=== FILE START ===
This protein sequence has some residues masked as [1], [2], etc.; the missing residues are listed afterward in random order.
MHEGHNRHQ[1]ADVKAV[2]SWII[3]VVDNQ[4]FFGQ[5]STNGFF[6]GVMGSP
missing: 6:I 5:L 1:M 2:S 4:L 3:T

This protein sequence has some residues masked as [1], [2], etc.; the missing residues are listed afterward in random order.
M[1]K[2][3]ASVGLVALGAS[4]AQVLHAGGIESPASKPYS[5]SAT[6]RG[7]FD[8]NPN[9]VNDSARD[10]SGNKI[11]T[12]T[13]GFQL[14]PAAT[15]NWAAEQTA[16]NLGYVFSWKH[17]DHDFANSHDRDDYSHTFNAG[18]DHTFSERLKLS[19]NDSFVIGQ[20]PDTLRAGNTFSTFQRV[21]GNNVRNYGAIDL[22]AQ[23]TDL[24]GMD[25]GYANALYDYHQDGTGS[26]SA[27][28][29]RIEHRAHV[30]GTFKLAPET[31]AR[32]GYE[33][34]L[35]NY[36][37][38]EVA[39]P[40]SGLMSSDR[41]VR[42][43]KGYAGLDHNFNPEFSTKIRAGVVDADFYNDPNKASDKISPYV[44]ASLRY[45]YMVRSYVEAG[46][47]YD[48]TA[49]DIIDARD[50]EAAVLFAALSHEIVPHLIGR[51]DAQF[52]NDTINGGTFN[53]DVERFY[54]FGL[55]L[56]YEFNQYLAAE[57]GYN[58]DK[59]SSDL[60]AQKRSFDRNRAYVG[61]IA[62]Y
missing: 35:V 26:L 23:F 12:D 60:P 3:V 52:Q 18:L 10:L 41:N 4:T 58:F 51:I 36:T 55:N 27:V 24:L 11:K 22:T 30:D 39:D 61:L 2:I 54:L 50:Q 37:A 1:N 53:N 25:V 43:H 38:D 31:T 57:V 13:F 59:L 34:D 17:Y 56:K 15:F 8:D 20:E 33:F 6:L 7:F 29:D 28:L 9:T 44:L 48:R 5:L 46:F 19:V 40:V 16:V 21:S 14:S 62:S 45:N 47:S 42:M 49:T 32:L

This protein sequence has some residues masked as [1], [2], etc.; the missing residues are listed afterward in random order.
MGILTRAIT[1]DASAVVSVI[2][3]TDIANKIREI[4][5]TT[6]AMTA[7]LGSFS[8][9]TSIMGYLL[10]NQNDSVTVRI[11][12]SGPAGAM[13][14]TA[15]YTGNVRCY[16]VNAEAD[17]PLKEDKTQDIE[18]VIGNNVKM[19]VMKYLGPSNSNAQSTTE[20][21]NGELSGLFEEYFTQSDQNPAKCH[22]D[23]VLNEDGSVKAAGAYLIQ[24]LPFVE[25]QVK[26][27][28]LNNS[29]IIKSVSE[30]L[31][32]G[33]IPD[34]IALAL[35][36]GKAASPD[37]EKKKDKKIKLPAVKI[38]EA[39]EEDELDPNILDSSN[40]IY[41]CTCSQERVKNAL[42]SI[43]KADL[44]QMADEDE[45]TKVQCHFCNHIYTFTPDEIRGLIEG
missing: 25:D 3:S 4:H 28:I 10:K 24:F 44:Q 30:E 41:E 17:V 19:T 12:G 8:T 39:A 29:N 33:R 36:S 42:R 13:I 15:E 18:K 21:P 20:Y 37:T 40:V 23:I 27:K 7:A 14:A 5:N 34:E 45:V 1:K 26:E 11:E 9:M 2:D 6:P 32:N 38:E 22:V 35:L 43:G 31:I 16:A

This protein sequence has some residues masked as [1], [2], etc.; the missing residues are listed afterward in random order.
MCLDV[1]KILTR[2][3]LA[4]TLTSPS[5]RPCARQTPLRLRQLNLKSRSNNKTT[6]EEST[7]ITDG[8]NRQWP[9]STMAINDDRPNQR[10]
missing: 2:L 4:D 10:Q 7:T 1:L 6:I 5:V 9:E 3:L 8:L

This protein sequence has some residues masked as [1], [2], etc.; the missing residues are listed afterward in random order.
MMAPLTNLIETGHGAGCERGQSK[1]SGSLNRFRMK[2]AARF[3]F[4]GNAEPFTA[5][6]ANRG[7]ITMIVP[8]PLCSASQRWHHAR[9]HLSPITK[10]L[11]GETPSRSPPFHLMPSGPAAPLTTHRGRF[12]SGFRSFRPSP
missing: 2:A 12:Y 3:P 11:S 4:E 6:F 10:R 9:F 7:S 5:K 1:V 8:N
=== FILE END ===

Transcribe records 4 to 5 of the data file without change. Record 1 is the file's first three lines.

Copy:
This protein sequence has some residues masked as [1], [2], etc.; the missing residues are listed afterward in random order.
MCLDV[1]KILTR[2][3]LA[4]TLTSPS[5]RPCARQTPLRLRQLNLKSRSNNKTT[6]EEST[7]ITDG[8]NRQWP[9]STMAINDDRPNQR[10]
missing: 2:L 4:D 10:Q 7:T 1:L 6:I 5:V 9:E 3:L 8:L

This protein sequence has some residues masked as [1], [2], etc.; the missing residues are listed afterward in random order.
MMAPLTNLIETGHGAGCERGQSK[1]SGSLNRFRMK[2]AARF[3]F[4]GNAEPFTA[5][6]ANRG[7]ITMIVP[8]PLCSASQRWHHAR[9]HLSPITK[10]L[11]GETPSRSPPFHLMPSGPAAPLTTHRGRF[12]SGFRSFRPSP
missing: 2:A 12:Y 3:P 11:S 4:E 6:F 10:R 9:F 7:S 5:K 1:V 8:N